“It’s a radically inclusive mosque. A mosque where people can come as they are,” said Zahed, 35, whose prayer space will be the first in Europe to formally brand itself as a gay-friendly mosque, according to Muslim experts.

M. Zahed sounds like he has latent Episcopalian-syndrome and uses all the right sort of Christian left buzz words. The story offers a few more words of explanation from M. Zahed, negative reactions from French Muslim leaders and closes with comments from a French academic.

“The goal of these Muslims is to promote a form of Islam that is inclusive of progressive values,” said Florence Bergeaud-Blackler, an associate researcher at France’s Research and Studies Institute on the Arab and Muslim World. The push by gay Muslims for acceptance comes as a younger generation of Muslims is questioning some of the existing interpretations of the Koran as over-conservative. “Even though they are still a extreme minority, their views have a solid theological basis. So their message is not having an insignificant impact,” Bergeaud-Blackler said.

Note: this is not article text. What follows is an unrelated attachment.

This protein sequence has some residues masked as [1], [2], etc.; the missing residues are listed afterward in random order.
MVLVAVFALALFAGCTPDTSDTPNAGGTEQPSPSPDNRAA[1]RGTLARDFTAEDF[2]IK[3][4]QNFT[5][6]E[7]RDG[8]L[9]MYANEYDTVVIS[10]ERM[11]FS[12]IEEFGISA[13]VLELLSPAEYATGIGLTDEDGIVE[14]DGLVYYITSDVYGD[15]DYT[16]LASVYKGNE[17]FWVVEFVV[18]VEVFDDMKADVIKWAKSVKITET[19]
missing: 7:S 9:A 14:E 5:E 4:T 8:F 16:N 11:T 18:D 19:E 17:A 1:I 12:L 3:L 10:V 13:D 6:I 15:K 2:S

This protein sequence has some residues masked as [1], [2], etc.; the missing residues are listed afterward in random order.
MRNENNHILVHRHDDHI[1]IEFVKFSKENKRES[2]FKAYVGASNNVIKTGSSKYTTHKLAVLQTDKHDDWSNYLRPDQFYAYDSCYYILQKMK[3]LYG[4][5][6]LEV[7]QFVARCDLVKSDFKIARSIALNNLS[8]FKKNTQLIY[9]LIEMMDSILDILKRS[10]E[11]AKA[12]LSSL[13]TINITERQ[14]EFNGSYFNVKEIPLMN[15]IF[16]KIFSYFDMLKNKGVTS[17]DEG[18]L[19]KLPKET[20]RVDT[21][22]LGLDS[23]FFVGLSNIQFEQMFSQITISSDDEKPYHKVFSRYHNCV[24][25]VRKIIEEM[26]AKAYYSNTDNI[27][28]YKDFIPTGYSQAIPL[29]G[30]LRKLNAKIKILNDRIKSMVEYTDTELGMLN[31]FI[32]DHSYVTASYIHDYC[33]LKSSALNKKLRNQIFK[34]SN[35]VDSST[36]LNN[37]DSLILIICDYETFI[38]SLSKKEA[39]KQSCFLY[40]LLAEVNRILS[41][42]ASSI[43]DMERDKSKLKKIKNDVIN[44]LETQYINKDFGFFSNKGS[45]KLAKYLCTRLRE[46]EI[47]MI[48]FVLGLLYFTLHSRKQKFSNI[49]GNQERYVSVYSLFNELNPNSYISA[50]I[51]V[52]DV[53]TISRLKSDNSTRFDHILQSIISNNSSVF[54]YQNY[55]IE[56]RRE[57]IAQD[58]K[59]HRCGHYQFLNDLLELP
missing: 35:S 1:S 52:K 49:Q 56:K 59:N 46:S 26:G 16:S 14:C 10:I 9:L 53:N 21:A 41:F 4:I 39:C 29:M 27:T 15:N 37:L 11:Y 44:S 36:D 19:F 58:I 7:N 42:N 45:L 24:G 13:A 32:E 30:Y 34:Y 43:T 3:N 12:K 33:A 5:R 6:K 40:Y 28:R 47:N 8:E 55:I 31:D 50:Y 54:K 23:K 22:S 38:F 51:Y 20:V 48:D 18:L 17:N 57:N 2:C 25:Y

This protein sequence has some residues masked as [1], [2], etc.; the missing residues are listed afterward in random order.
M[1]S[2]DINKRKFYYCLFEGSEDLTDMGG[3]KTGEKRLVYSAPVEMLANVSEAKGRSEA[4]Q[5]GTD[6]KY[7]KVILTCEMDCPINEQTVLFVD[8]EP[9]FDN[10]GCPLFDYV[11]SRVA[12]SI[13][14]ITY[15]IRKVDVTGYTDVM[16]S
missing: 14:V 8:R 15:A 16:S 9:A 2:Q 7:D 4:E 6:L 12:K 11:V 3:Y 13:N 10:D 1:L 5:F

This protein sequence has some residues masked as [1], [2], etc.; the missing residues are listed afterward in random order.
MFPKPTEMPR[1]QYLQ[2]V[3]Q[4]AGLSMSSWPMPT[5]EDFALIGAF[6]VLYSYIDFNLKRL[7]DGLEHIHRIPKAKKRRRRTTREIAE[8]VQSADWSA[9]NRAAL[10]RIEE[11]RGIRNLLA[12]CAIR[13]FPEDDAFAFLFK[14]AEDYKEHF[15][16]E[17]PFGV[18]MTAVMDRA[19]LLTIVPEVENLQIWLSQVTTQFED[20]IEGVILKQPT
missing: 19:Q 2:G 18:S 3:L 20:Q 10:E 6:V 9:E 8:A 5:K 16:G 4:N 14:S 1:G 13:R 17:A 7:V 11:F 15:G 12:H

The Le Monde story goes a bit deeper. The comments from French Muslim leaders are much harsher than those reported by Reuters.

« Il y a des musulmans homosexuels, ça existe, mais ouvrir une mosquée, c’est une aberration, parce que la religion, c’est pas ça », estime Abdallah Zekri, président de l’Observatoire des actes islamophobes, sous l’autorité du Conseil français du culte musulman (CFCM).

Which I roughly translate as: